Like this, but excited.

Unfortunately, that was also the year a lot of ugliness was revealed about the motivations behind voting, and I started emotionally investing a little less.

But my investment in Broadway, in live theater, never waned, and the Tony Awards, if nothing else, are a celebration of that. So I still tune in, to cheer when people I admire get awards, to shrug when people I ... admire less ... get them, and mostly to enjoy the live performances during the telecast. I especially appreciate the latest trend of allowing shows which were not nominated to get an abbreviated performance, as a nationally-broadcast commercial. It's a real gesture of camaraderie, and represents the best kind of spirit in the Broadway community. Do I wish closed shows that were nominated also got to perform? Yes, but I can understand the logistics are more complicated to achieve that (Sorry, Edwin Drood).

Overall, I think it's been an exceptionally strong season. The number of "snubs" catalogued elsewhere is testament to that (my personal bugaboo is about the MTC revival (and new translation) of An Enemy of the People, which was so good I couldn't breathe. Ah well). We had so many good plays, and some really delightful musicals on the boards this past year, and I have definitely enjoyed myself watching them.

I haven't really been reading the chat boards, so I actually don't know what popular predictions are this year. I know there's apparently some Matilda backlash going on, but that's all I know. And that's dumb. Matilda is awesome.

Though I would like to take a moment, in light of the "Special Tony" being granted to the four Matilda girls (no doubt to prevent a repeat of the win for the three Billy Elliot boys), to acknowledge the high number of talented child actors currently working their butts off on Broadway. We've got the ragamuffins in Annie, belting it out every night, the two charming boys in Kinky Boots, and the young man in Motown doing triple duty, including a star turn as young Michael Jackson with the Jackson 5 (and, last fall, the boys in Chaplin as well). Well done, kids!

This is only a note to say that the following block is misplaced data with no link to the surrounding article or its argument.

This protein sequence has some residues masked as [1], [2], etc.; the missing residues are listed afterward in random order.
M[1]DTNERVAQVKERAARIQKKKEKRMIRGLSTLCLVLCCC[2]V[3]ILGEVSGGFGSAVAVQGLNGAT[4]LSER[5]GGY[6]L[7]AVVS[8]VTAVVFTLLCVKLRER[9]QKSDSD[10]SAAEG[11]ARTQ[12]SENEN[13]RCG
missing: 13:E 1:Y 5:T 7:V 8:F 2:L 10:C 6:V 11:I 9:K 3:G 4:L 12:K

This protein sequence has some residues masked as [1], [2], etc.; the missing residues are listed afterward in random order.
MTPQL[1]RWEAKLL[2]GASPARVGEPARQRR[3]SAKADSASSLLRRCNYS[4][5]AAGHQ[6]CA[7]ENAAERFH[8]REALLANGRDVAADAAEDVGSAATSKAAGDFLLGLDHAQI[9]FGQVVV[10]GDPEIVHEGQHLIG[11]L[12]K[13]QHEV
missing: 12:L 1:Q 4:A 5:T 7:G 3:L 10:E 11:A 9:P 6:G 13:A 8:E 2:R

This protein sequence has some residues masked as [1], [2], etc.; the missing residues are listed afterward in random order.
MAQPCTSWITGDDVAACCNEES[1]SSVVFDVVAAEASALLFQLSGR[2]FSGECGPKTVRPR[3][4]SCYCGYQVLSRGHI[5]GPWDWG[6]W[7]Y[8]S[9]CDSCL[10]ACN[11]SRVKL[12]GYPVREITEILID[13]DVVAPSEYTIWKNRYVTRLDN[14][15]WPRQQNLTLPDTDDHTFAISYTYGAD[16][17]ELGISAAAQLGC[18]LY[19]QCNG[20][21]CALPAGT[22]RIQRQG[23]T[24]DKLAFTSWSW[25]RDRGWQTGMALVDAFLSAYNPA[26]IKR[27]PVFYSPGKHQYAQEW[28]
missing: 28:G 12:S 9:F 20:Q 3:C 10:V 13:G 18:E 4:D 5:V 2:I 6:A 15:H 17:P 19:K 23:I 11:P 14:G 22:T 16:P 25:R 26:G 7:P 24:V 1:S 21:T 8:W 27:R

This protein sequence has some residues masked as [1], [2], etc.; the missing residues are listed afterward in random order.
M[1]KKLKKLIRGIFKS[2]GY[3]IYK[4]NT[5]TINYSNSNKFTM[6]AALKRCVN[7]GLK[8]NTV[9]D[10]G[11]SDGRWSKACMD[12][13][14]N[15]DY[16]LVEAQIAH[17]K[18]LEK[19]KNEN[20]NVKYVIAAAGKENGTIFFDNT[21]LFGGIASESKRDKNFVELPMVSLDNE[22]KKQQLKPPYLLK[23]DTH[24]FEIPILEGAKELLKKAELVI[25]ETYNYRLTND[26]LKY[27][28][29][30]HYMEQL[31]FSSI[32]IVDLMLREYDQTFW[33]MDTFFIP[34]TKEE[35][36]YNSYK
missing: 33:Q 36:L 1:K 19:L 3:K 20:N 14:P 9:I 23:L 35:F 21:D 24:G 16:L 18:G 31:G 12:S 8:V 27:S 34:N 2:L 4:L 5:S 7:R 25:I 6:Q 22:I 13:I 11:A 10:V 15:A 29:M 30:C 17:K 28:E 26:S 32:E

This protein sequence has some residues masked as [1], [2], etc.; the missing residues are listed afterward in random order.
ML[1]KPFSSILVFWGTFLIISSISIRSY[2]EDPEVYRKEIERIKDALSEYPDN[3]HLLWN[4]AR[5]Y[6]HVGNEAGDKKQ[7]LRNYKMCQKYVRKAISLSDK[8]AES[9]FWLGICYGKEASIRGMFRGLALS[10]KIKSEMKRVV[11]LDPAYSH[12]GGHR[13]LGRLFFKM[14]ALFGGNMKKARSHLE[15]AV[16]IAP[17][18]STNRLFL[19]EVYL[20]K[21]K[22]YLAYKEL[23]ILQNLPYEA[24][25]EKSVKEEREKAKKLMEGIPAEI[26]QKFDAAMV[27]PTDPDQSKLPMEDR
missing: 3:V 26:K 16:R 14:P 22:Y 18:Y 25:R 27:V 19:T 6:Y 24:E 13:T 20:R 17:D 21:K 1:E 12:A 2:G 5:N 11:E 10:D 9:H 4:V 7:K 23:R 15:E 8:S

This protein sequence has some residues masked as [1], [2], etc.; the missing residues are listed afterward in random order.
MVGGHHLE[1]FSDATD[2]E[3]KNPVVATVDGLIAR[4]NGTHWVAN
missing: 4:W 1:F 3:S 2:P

And now, my predictions, preferences, and paraphernalia:


Tuesday, May 28, 2013

We Need to Talk About Annie

I saw the current Broadway revival of Annie last week, and immediately got requests from my friends to write a review of it. I took notes, but my notes were so vitriolic, I couldn't quite bring myself to write the review they dictated. I like to be conscious of how much bile I put out for public consumption. But I think the majority of my objections stemmed, not from the production, but from my general distaste for the show itself. So rather than review Annie, I'll just break down the basic crippling flaws in the show itself and leave it at that.

(This production? It was fine, veering strongly into dull. There was nothing new being said about the show in the staging or the design, the kids all sang fine, and my biggest complaint in terms of choices being made would probably be Andy Blankenbuehler's choreography, a bewildering hybrid of Bill T. Jones-esque stylized gesture, naturalistic movement, and (of course) tap routines.)

My Three Big Problems with Annie the musical

Wednesday, May 22, 2013

Chandeliers and Caviar: Natasha, Pierre and the Great Comet of 1812

Natasha, Pierre and the Great Comet of 1812, by Dave Malloy, adapted from War and Peace by Leo Tolstoy. Directed by Rachel Chavkin. Starring Phillipa Soo and Dave Malloy. Currently running at Kazino through September 1st, 2013. Previously ran at Ars Nova in 2012.

Lucas Steele as Anatole